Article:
'Just Wrap Me In a Dryer Sheet'

We all know how important our insulin pumps and Continuous Glucose Monitors can be in our D-Lives. So just think of what happens when there's an obstacle preventing one or both of those from functioning properly and as effectely as could be.

An obstacle such as: static electricity. Now that's annoying, even more than when a pant leg is all statically stuck and clinging to your leg.

That is a story my mom recently shared during the Thanksgiving holiday. Being a Type 1 diabetic herself since 1958, she'd been on injections during most of the decades until the Summer of 2001 a couple months after I'd started on pump treatment. She liked what she saw and made the move to Minimed, too. Through the years, she's transitioned to the Cozmo and Ping and back again and also now has the Dexcom CGM.

But what often presents a problem is that pesky static electricity.

Anywhere from once to four times a week and multiple times a day, her pump and CGM shut down briefly- just like when you take out a pump battery and then put it back in. No rhythm or reason, and answers are elusive on why this happens. The static electricity doesn't seem to hurt the pump or CGM, but it just makes it play dead for a bit.

Apparently, this is something that other members of the Diabetes Community have reported happening, too. The device-makers know about it, but don't have many solutions from their manufacturing end except to offer their own advice on how we PWD should reshape parts of our wardrobe or life.

My mom reports that the Dexcom people say what the Minimed: Always keep the device in the case. Never in a pocket. Don't wear the device up against your skin. One person suggested not sleeping on cotton sheets or wearing any night clothes that are 100% cotton. Instead, spend whatever amount of money you need to in order to prevent this from happening.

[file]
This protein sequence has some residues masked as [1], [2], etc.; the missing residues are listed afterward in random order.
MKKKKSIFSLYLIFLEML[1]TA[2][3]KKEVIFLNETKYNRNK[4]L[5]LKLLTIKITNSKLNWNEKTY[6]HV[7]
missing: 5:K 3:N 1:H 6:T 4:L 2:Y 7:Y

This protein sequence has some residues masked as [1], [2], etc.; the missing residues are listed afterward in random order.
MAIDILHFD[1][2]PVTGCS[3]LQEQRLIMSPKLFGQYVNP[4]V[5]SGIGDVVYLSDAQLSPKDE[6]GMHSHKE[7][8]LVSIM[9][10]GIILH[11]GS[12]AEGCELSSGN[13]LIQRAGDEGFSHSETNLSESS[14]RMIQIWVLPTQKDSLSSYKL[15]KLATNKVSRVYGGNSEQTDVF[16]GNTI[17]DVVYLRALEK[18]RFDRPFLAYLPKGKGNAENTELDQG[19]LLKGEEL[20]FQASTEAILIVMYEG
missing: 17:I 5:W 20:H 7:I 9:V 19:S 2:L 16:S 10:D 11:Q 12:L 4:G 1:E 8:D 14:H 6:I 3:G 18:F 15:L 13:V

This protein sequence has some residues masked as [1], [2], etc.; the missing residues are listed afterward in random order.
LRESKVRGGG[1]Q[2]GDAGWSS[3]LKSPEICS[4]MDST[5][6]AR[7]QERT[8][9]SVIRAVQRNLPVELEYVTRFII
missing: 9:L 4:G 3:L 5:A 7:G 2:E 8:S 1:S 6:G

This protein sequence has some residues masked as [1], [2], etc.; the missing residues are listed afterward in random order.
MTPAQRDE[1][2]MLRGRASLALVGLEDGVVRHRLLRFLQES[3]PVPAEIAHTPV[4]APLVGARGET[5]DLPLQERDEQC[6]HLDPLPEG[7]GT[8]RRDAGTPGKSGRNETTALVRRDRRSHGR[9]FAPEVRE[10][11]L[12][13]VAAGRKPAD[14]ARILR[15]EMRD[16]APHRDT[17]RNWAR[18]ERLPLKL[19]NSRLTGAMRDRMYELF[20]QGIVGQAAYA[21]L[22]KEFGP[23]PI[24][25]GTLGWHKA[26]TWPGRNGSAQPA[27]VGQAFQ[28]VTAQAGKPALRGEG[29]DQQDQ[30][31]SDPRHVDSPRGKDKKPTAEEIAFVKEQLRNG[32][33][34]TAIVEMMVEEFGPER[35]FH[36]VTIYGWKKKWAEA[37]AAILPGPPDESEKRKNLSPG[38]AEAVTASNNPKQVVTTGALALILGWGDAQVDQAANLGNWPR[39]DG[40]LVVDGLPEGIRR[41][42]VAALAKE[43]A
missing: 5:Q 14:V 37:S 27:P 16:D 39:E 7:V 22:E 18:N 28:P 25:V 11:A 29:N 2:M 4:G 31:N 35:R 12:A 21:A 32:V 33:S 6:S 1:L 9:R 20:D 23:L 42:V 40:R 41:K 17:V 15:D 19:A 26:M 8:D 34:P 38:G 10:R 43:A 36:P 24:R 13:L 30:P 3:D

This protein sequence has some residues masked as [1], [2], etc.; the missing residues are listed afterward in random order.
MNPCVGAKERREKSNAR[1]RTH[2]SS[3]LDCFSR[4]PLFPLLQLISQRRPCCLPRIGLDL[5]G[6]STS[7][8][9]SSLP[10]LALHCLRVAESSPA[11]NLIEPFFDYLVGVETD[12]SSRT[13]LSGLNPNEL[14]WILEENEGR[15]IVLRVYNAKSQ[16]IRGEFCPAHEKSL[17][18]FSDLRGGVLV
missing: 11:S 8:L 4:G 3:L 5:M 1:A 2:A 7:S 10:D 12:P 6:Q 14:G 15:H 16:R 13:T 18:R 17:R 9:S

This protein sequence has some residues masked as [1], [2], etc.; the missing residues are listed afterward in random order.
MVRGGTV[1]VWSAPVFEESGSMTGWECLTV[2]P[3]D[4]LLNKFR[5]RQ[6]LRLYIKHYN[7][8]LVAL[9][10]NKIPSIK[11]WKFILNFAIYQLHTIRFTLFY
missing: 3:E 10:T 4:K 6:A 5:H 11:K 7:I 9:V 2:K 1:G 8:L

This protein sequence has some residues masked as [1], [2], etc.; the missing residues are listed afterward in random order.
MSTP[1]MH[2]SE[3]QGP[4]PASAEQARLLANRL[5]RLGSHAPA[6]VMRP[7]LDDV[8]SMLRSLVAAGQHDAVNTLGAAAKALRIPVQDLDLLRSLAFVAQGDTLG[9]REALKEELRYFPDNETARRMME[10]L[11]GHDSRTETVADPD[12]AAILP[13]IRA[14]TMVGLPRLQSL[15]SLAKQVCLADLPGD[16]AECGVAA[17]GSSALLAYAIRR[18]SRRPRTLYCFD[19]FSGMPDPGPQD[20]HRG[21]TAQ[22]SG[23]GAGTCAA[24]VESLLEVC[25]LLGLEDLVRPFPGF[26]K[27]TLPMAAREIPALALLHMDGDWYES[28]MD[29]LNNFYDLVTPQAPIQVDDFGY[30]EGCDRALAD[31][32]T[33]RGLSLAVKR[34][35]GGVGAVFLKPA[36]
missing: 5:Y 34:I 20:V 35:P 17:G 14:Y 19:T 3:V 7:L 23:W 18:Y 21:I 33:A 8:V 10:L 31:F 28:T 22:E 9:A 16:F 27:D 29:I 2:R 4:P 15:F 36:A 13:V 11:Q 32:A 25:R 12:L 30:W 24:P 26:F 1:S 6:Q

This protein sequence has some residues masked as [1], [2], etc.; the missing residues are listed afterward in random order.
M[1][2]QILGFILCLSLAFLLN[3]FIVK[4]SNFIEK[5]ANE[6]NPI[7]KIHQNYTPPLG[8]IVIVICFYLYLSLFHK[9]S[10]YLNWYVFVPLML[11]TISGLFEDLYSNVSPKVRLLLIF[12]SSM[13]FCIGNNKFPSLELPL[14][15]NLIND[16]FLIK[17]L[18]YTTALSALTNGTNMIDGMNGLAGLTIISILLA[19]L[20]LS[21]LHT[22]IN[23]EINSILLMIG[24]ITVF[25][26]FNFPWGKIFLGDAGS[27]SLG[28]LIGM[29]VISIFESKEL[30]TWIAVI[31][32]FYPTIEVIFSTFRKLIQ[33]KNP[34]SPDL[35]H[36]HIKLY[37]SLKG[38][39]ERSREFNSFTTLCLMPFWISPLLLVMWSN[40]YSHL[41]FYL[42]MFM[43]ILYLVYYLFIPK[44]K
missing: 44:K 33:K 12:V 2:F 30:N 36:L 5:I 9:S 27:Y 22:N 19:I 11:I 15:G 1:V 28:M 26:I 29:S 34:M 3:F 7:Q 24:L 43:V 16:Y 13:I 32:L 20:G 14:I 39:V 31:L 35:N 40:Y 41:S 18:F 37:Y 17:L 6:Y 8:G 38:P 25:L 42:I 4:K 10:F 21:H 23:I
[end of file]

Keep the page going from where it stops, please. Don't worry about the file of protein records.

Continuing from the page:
Mainly, the advice most commonly offered: Use fabric softener, and wrap the pump in a dryer sheet to prevent it from sucking up the static electricity.

Mom: "That really didn't do anything. They want you to spend hundreds of dollars on new clothes and bedsheets after you've already spent thousands on this CGM. They should just wrap me in a dryer sheet."

For my mom, she says the pump is more of a concern than the CGM being statically-hindered: "I've survived without it (a CGM) for so long," she says in reference to her half-century of mostly insulin injection therapy. "I would be much more devastated if my pump died."

Now, personally, I've never had a problem with random resetting or any static electricity issue. But I can understand how this is a frustrating happening, when you trust a high-cost device such as a pump or CGM to do what it needs to keep you safe and healthy. If that were an issue for me, I'd probably be raising Cain with those device-manufacturers who should be trying to address this issue at the production level.

But in the meantime, I'd stock up on dryer sheets just in case.


Sara said…
I have never heard of that happening before either - well, except for related to theme park roller coasters. But not the static electricity of everyday life.
Jonah said…
I assume that climate is the biggest factor in how much static electricity you get.
My only static electricity problem is that the hairs on my arms and leg and stomach stand up and bend towards the adhesive as I'm putting the Dexcom sensor on, so as many as possible get between the sensor and my skin.
Alexis Nicole said…
wow never hard of this either! Youd thin k they would take care of that issue...
Unknown said…
Wow...I didn't know your mom was a type 1.

And, secondly BUMMER on the static electricity issue. I haven't heard of that being a problem. Seems like such a pesky thing to be dealing with...one that should be somewhat easy to fix I would think.
Mike LeBlanc said…
Thanks for posting this Michael. I'll keep it in mind if ever my daughter's pump starts misbehaving. As helpful as they are, these devices can also often be very temperamental !
Cheryl said…
A tip I read to keep static electricity from building up on clothing, particularly an item like pants that tend to stick to one's sock's during the winter months, is to close a small safety pin into the hem. Apparently that will help to keep the static away. Problematic though in that you would need to remember to remove the pins before washing. Nothing worse than having little metal safety pins rusting in the hem of your clothes.
Jessica said…
Maybe we should contact Static Guard to give us a group discount! :) Thanks for sharing your story. I, too, had no idea your Mom was Type 1.

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